^- this publishes the live site to GitHub pages
> cd ./_deploy
> git push backup master

Yep, I also deploy a 2nd copy to my BitBucket account. Even though it will never be used as a real site, it’s a full backup of the live site in the master branch.

The Optopress command rake deploy also pushed it up to GitHub pages on master – that’s how it “publishes.” So all I have to do is make a quick backup. What’s even nice is the script does a pull request as well, to keep the _deploy folder in sync so when I do perform a backup, it’s all there. I am new to git branch tracking; so, I may have to tweak that last command by forcing -f up the push to backup if it gets out of sync or something.

Finally, having multiple copies of your repo online and publicly accessible can help with…

Government seizers

All too often, governments are taking domains and peoples’ hosting accounts in the name of DMCA and copyright infringements. Oh, and free speech as well.

Why not publish your blog open source?

The last step to further solidify your published site and source would be automate a bittorrent release for every deployment. Doesn’t seem to far out of reach with these snapshots readily available.

Death

What if you were to pass away? Would your annual payment to your domains continue for decades? What about the fee you pay your hosting company? Same as the previous reason, publishing it may very well keep it going for a long time even if the domain is gone, people can still get to the source.

Especially at a place like GitHub pages.

Why not?

I hope I sparked some food for thought and I would like your opinions on the matter.

I cannot come up with solid reasons for not to publish your blog open source. I know at first I wrestled with the idea that:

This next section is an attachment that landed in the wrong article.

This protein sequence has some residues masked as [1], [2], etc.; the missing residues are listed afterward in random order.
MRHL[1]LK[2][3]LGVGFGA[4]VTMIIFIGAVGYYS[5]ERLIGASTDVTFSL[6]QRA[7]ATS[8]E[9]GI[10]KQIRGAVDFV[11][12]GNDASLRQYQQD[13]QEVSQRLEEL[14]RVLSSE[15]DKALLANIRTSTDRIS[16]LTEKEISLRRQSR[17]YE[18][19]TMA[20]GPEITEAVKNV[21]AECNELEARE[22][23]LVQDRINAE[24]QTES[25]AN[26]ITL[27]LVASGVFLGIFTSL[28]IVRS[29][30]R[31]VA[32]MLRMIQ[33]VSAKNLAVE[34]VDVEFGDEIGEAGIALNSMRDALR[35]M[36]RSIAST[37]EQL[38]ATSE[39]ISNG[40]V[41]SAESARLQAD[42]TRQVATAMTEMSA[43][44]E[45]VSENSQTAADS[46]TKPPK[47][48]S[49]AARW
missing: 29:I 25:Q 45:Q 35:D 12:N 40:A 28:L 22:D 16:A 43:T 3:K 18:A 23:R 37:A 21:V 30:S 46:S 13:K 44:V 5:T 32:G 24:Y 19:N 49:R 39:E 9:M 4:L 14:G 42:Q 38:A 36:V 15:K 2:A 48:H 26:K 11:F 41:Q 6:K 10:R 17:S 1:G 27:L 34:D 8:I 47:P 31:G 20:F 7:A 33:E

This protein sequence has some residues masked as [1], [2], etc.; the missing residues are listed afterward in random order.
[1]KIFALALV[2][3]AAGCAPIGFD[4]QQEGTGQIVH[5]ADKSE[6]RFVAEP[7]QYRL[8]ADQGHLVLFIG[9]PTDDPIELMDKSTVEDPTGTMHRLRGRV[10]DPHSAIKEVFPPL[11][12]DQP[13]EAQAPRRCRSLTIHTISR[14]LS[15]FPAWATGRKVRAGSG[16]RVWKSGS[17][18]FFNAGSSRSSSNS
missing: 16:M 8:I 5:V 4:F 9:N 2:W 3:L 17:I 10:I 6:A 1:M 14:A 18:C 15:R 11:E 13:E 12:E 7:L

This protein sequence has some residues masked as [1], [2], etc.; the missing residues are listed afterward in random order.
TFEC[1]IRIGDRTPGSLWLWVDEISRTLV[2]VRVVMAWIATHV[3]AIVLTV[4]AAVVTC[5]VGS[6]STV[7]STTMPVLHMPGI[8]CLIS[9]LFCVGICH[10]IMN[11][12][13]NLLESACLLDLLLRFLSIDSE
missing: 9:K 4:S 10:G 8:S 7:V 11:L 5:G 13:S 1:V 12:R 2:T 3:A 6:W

Wait, my database connection strings would be publicly visible. I can’t do that.

Then it hit me that Octopress/Jekyll is completely static – there are no database connection strings. Q

My secret keys for my 3rd party integrations may be exposed.

Actually not. Twitter, Disqus, LinkedIn and so on all use public kesy/ids to identify you with their widgets. Even Flickr allows for a vast array of public apis.

You would only need private keys on your site if you were programatically pushing or changing content elsewhere in a write-permission need. But again, this was planned as a static site – no problem here.

I have private downloads I don’t want others to see.

Ok, this one did get me. I do have private downloads of password-protected files on my old site.

I have to think back to the longevity of my blog – do I want the downloads archived forever? Short answer, no.

~E

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Old Pics Have Moved

If you are reading this, then I get to say this:

I moved my blog, and the photos didn’t go with it.

You can try browsing the images in my Flickr set called Blogs for the one you were looking for; but alas, I didn’t upload all photos (sorry Venna White fans).

Fret not. If you really need that photo, just use the contact button at in the header and/or footer of this site and send me the link you want the photo(s) for.

~E

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The Wacom Intuos3/4 Is Incompatible With the Lenovo Helix